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Vol. 19, No. 4 Week of January 26, 2014
Providing coverage of Alaska and northern Canada's oil and gas industry

Legislature in session

Parnell calls for state ownership in gas line; approval process will be more open

Kristen Nelson

Petroleum News

The Alaska Legislature gaveled in Jan. 22. In Gov. Sean Parnell’s state of the state address Jan. 23, and the Democratic response which followed, gas pipeline issues were highlighted as significant for the session, and party lines on the issue appeared drawn.

The governor, a Republican, emphasized the value of state equity participation in the Alaska LNG Project, the big line the producers and TransCanada are working on to take North Slope natural gas to Cook Inlet for liquefaction and sale aboard.

On the gas pipeline issue, House and Senate minority leaders cautioned against giving away the state’s resources.

Governor’s view

Parnell noted “historic progress” made recently on the gas line, with “all the necessary parties” aligned for the first time: the North Slope producers, TransCanada, the Alaska Gasline Development Corp. and the departments of Natural Resources and Revenue.

Because of the complexity of a liquefied natural gas project, the state hired experts to look at the project and how it could be competitive.

“Alaska can best control her own destiny if we own a stake or participate in the Alaska LNG Project,” Parnell said, telling legislators that an equity interest allows the state to share “in the profits of the project, rather than handing them all to someone else.”

It also means the state “will better understand and can more effectively negotiate and ensure the lowest possible cost.”

The governor said the legislative approval process he will propose will be phased, and “will be more open and transparent to the public than either the Stranded Gas Act or the Alaska Gasline Inducement Act,” the most recent laws under which the state attempted to negotiate a North Slope natural gas project.

When those acts were passed, “everyone assumed that in order to get a gas line, we had to negotiate all the fiscal terms at the outset,” Parnell said, and the impact of that belief was that “the state carried all the risk upfront for decisions worth billions of dollars without having the benefit of information, time and analysis to get it right.”

The governor said his approach would require the parties to “make commensurate proportionate commitments to go forward in phases,” and at each phase, the administration would seek “review and approval” of key decisions from legislators.

Approval sought in this session, the governor said, would involve approval of the guidance document negotiated by the administration team (the Heads Of Agreement which the governor announced Jan. 10), and legislation allowing the state to be part of the pre-front end engineering and design phase of the project. The total pre-FEED cost will be about half a billion dollars, Parnell said, with the state’s portion between $70 million and $90 million.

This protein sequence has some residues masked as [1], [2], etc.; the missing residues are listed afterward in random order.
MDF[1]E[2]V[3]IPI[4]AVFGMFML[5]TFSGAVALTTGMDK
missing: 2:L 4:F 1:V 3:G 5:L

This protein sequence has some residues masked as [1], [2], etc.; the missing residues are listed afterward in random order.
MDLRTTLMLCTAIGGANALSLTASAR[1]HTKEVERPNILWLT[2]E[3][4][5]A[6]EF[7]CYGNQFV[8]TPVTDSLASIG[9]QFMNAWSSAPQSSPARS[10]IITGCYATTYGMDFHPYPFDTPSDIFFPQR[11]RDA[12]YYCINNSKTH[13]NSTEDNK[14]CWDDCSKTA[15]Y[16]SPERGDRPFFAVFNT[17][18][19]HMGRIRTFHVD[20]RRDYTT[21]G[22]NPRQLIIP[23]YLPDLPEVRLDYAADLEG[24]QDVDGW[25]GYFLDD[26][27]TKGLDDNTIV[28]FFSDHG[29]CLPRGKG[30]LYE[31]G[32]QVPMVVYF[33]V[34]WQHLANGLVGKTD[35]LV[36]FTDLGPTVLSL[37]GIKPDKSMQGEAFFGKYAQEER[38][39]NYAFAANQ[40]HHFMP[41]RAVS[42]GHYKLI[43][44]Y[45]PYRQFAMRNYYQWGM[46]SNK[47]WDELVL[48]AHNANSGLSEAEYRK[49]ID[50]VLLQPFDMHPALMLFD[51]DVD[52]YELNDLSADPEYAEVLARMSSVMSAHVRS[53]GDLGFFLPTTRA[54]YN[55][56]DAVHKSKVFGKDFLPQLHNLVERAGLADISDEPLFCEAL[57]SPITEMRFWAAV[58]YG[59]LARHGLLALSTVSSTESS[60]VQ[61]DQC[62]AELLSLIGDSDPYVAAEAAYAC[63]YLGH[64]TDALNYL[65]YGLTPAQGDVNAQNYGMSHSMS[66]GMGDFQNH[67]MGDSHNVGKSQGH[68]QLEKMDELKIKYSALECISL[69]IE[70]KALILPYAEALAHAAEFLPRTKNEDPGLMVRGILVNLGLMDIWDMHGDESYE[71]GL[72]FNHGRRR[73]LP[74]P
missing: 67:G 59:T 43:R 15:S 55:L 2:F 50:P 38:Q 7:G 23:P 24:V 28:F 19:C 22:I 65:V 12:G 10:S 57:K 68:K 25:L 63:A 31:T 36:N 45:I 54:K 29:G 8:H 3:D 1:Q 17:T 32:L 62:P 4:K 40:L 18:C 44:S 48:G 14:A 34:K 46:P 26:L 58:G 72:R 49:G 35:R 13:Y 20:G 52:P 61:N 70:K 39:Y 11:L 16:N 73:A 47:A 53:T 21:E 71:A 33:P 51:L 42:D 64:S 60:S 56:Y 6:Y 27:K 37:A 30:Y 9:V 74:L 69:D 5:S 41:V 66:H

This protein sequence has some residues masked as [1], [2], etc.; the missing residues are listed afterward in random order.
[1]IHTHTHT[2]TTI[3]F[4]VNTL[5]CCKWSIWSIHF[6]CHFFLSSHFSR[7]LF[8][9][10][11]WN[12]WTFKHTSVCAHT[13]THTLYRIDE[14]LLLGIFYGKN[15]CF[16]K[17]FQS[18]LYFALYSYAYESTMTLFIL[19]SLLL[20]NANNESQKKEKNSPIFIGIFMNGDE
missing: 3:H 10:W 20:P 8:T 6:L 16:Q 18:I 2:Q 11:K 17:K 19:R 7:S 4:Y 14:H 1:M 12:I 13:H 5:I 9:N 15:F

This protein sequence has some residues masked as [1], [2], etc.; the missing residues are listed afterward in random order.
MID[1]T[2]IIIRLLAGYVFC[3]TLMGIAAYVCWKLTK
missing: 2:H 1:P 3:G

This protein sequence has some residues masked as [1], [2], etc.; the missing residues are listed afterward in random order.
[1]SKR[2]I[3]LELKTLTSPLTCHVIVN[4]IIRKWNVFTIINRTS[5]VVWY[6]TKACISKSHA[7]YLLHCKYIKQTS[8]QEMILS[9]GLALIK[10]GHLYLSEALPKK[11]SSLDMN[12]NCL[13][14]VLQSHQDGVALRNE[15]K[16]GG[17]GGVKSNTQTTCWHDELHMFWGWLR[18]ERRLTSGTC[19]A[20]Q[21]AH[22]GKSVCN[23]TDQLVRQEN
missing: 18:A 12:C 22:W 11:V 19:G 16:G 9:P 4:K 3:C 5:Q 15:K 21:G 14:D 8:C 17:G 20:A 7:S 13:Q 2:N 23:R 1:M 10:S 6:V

Meanwhile, AGDC, the Alaska Gasline Development Corp., is the state’s backup position, the governor said, and “on track for an open season in early 2015.”

If the Alaska LNG Project falters, “we can still get gas to Alaskans first with AGDC’s smaller volume project,” he said.

“The gas line legislation I ask you to consider is important,” Parnell told legislators. “It’s important to create a competitive investment environment for any project that gets Alaska’s gas to Alaskan homes and businesses. The legislation is important to both AGDC’s smaller volume gas line project and the larger Alaska LNG Project,” he said.

Democrats have concerns

On the gas line issue, the Legislature’s leading Democrats highlighted concerns they have about the governor’s gas line proposal.

Rep. Chris Tuck, D-Anchorage, the new House minority leader, said Democrats “want to partner with the oil industry and others who want to help develop our resources, but we will not take the backseat in those negotiations.”

Tuck said Democrats “have long held that owning a piece of the pipe can be a great way to bring the full benefits” of a gas project to Alaskans, but cited the deal negotiated by the administration of former Gov. Frank Murkowski as an example that “the devil is in the details.”

He said it was important to make sure a deal “is a good deal for Alaskans.”

“We want a gas line, but we cannot afford to give away our gas like the governor did our oil,” Tuck said, referring to passage of last year’s oil production reform, Senate Bill 21, which Democrats opposed.

Sen. Hollis French, D-Anchorage, the new Senate minority leader, said Democrats’ “approach to the gas line is extremely simple: gas line yes; giveaway no.”

He said to ensure that a gas pipeline is not a giveaway the “deal must be structured for the next 50 years,” with access to gas for consumers at a reasonable price, as well as access to the pipeline for new oil and gas companies coming to Alaska.

French also tied his remarks on the gas line proposal into last year’s passage of SB 21. He said Alaskans should view the governor’s gas line approach “with some skepticism,” since it was the Parnell administration “that pushed last year’s oil tax giveaway.”

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